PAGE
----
The conversation began as a lot of them do on the trail, questions about gear and how far each of us was hiking. Patrick is 66, from the Spokane area and attempting to hike the Oregon section of the PCT, the same one I was finishing up. His pack is an old-school external frame and weighs as much as Patrick is old (which of his own admission isn’t all that smart). He’s only hiking 7-10 miles a day and has folks helping him out on his journey (and no doubt worrying a little about him). He talked about how he’s trying to eat better and has already given up several bad habits over the years such as smoking, like many of us hopefully do as we get older.
He shared how he was lightening up his pack as he went, he had bought a Sawyer filter and sent his firearm home. I confirmed that was probably a good choice and that he most likely wouldn’t need it. He asked how I kept my phone charged and we compared the weight of our backup batteries. All rather mundane things.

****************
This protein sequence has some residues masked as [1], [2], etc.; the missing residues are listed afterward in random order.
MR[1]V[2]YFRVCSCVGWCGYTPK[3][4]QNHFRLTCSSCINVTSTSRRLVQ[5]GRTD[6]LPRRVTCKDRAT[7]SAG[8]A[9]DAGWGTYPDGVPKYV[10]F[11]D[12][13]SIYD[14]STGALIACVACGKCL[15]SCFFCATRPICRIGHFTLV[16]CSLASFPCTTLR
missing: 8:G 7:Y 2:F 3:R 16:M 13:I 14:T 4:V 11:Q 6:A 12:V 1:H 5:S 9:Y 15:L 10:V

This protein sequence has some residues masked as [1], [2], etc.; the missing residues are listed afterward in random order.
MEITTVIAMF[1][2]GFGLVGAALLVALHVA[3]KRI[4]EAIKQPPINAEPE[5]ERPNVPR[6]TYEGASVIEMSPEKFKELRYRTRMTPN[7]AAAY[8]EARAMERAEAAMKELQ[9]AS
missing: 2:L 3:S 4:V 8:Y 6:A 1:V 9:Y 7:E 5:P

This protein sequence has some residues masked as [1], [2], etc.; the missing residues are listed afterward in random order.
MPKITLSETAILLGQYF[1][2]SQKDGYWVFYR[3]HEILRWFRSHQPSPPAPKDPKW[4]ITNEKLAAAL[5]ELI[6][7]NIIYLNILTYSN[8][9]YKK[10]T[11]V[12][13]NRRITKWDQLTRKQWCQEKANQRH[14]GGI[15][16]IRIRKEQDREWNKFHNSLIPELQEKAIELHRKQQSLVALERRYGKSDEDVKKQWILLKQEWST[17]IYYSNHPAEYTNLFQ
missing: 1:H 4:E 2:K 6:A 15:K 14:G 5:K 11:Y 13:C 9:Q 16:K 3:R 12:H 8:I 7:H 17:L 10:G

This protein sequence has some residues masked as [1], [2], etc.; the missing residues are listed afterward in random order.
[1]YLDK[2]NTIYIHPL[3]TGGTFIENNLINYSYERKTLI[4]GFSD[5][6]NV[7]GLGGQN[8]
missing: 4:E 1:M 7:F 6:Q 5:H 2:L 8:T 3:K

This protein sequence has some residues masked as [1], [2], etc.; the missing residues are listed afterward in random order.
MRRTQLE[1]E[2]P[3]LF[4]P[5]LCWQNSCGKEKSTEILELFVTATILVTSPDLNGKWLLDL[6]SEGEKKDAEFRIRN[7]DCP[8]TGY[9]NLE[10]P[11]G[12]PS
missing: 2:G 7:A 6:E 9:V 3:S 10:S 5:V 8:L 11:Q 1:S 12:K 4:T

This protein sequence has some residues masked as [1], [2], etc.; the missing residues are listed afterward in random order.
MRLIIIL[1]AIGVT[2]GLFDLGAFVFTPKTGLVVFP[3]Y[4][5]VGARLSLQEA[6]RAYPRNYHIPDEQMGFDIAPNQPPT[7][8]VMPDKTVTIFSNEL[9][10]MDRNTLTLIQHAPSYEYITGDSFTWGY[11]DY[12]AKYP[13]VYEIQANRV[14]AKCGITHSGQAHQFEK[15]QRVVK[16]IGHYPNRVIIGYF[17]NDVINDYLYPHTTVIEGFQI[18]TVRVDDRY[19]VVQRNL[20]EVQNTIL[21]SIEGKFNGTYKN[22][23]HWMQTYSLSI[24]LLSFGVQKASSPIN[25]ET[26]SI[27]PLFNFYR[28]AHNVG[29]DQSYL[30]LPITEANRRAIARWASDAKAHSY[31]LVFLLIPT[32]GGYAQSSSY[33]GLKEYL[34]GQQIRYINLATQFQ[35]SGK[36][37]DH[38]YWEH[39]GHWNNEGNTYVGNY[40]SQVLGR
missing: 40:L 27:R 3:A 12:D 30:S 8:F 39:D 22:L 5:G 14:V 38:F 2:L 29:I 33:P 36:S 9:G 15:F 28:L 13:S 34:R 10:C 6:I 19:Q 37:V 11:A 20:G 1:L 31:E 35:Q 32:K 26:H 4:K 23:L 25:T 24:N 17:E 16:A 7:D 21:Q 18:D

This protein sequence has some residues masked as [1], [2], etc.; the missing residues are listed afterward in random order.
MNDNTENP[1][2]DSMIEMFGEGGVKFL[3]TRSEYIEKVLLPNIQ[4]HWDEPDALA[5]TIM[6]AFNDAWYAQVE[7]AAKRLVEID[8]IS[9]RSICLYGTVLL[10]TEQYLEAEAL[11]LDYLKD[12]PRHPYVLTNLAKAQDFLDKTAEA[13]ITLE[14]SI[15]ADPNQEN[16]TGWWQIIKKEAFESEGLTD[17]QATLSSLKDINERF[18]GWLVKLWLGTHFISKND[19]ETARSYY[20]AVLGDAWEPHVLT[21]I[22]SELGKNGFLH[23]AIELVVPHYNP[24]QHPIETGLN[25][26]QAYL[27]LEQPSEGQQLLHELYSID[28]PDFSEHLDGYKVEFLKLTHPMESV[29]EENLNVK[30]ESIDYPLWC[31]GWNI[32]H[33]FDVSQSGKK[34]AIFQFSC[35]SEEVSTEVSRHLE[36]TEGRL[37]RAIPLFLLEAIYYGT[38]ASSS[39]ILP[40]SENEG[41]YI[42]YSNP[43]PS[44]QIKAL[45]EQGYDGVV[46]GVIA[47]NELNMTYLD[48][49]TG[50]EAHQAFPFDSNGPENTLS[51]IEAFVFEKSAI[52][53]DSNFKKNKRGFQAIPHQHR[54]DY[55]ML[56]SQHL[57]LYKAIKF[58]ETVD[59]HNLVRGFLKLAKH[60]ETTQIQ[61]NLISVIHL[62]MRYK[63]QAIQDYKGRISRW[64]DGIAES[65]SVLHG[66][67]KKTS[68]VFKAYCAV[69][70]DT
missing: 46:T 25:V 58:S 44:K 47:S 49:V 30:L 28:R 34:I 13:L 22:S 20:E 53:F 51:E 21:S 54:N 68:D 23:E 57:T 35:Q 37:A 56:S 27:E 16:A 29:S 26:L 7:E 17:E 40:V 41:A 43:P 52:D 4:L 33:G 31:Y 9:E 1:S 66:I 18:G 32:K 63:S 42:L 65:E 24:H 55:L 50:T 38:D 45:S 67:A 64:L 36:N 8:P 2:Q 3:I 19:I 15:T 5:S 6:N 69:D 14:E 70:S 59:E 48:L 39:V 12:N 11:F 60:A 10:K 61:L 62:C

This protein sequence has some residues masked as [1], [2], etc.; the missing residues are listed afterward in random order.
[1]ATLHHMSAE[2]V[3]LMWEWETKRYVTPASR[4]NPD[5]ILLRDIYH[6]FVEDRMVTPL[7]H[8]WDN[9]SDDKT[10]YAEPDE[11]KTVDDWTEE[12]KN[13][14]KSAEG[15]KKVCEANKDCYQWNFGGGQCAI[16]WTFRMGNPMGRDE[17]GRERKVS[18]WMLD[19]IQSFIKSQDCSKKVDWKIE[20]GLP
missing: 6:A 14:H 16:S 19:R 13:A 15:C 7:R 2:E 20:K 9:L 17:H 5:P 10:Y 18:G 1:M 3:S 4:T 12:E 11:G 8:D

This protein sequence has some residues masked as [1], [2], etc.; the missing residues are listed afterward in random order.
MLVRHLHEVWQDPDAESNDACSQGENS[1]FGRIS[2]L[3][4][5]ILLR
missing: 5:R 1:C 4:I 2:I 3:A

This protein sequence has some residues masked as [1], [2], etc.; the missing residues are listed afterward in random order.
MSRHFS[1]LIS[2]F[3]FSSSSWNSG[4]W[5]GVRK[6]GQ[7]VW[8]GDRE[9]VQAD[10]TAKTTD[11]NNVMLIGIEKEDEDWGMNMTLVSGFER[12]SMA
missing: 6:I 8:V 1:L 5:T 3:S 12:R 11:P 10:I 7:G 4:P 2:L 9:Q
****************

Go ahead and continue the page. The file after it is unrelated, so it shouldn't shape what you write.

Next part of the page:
He helped me take some pictures of getting water from the pump and I shared with him some advice about what was coming up ahead on the trail and where he might camp if he wasn’t going all the way to Fish Lake today.
And somewhere in the middle of our visit, he said he had something to show me and he pulled out a plastic bag filled with papers and a noticeable American flag.
He was carrying printouts of the men in his military unit that had been killed while serving and a special page for his friend, Richard “Dick” Harold Simonsen. Patrick said he had these warriors with him because he was worried people were forgetting.